This is an excerpt from one of our latest free Wednesday Webinar series. Presented by our Director of Project Management William Lindus.
As a veterinarians, office manager and/or other veterinary professional you have quite a bit of experience with writing. You probably have written for print media all of the time, from reports, to articles, to client handouts. However, you can’t apply the same principles that you use for print writing to web copy writing because your audience is different. With print materials, your audience is trained to read word-for-word, start to finish. With an article or a handout, you are expecting your reader to read the entire body of work as a complete entity. Otherwise, key points may be missed!
But why is this? Well, for starters, the web is a user-driven medium. Visitors to a website feel as though they have to click on things to ‘engage’ with a page. Long copy makes users feel as though they are being inactive or that they ‘doing it wrong.’ Remember also that the web has millions of web pages, all competing for the attention of your visitor. If a client can’t get the information they need at a glance, they are very likely to bounce to another site. With the rise in popularity of smart phones, this becomes even important. Currently, 10% of all Google searches are made using mobile devices, and studies show that by 2014, mobile users will actually exceed desktop users. To keep up with this ‘on the go’ lifestyle, a website should have very mobile-friendly content.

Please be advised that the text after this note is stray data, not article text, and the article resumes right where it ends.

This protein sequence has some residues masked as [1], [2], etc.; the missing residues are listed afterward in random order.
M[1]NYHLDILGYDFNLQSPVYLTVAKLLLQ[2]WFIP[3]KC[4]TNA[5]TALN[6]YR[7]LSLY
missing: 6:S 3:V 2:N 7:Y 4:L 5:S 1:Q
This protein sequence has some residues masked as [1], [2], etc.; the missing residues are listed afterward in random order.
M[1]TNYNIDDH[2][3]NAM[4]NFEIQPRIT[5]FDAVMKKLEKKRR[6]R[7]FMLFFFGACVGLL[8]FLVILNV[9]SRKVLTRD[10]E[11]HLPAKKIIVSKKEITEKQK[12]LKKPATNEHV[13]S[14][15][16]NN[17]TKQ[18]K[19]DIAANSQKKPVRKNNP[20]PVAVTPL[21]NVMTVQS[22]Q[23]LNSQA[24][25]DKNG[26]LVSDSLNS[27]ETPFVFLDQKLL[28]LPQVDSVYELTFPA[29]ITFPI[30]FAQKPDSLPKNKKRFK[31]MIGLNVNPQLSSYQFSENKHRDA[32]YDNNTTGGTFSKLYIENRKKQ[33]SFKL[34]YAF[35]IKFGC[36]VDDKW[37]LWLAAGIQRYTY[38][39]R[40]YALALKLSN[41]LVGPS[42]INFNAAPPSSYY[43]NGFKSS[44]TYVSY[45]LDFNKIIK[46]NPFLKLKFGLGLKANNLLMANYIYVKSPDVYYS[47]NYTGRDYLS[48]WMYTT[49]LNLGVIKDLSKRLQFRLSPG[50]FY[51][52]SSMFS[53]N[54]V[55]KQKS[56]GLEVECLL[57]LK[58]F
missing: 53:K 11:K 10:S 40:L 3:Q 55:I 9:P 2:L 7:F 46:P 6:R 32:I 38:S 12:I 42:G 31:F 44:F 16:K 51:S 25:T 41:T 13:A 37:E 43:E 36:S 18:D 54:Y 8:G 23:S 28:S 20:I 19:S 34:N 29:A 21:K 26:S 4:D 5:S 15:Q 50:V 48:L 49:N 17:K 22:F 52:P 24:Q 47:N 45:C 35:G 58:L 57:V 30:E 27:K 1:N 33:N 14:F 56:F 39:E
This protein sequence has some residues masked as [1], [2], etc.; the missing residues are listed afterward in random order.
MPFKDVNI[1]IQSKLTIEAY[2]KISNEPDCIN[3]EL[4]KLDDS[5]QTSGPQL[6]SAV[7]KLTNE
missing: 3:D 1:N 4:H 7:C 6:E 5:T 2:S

We know how web copy is different from print copy… but how do we evaluate whether or not web copy is effective? On a well-written website, the copy may appear ‘choppy’ or repetitive. This is where you need to throw away everything you thought you knew about writing and look to web writing as its own entity. Your website copy may appear ‘choppy’ with lots of bullet points, effective headlines, and short content, but this is useful for the 79% of web users that we discussed earlier. Choppy can be good!
Keep in mind also that many users will never see the home page of your website; because of links from social media sites (such as Facebook, Twitter, Google +, Pinterest, etc) or through Google search returns, they may enter your website through one of your service pages. This is why some information may be repeated throughout your website. I said it before, but it bears repeating: most users will not read your web page word for word, start to finish.
To be continued…